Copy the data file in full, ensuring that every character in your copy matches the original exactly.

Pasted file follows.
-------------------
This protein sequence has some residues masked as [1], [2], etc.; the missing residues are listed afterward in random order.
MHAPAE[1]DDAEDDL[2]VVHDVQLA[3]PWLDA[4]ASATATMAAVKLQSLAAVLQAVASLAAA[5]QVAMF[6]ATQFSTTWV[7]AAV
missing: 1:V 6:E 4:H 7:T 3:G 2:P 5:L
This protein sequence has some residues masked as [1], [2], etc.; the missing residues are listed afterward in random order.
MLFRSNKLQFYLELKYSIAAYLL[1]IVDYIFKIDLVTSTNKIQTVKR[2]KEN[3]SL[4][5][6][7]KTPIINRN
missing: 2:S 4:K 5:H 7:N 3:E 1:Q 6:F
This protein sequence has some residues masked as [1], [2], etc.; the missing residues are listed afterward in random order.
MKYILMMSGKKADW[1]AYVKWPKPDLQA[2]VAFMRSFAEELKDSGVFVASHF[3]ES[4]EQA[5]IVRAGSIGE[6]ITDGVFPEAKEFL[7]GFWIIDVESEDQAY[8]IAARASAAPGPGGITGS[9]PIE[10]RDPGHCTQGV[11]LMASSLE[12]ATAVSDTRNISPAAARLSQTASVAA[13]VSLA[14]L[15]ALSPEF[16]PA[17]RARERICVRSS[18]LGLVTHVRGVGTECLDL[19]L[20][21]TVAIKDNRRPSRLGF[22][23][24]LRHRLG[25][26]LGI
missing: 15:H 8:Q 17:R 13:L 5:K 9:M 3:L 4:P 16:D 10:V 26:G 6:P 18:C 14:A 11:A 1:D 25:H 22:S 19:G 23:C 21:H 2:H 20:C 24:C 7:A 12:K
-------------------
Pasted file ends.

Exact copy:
This protein sequence has some residues masked as [1], [2], etc.; the missing residues are listed afterward in random order.
MHAPAE[1]DDAEDDL[2]VVHDVQLA[3]PWLDA[4]ASATATMAAVKLQSLAAVLQAVASLAAA[5]QVAMF[6]ATQFSTTWV[7]AAV
missing: 1:V 6:E 4:H 7:T 3:G 2:P 5:L
This protein sequence has some residues masked as [1], [2], etc.; the missing residues are listed afterward in random order.
MLFRSNKLQFYLELKYSIAAYLL[1]IVDYIFKIDLVTSTNKIQTVKR[2]KEN[3]SL[4][5][6][7]KTPIINRN
missing: 2:S 4:K 5:H 7:N 3:E 1:Q 6:F
This protein sequence has some residues masked as [1], [2], etc.; the missing residues are listed afterward in random order.
MKYILMMSGKKADW[1]AYVKWPKPDLQA[2]VAFMRSFAEELKDSGVFVASHF[3]ES[4]EQA[5]IVRAGSIGE[6]ITDGVFPEAKEFL[7]GFWIIDVESEDQAY[8]IAARASAAPGPGGITGS[9]PIE[10]RDPGHCTQGV[11]LMASSLE[12]ATAVSDTRNISPAAARLSQTASVAA[13]VSLA[14]L[15]ALSPEF[16]PA[17]RARERICVRSS[18]LGLVTHVRGVGTECLDL[19]L[20][21]TVAIKDNRRPSRLGF[22][23][24]LRHRLG[25][26]LGI
missing: 15:H 8:Q 17:R 13:L 5:K 9:M 3:L 4:P 16:D 10:V 26:G 6:P 18:C 14:A 11:A 1:D 25:H 22:S 19:G 23:C 21:H 2:H 20:C 24:C 7:A 12:K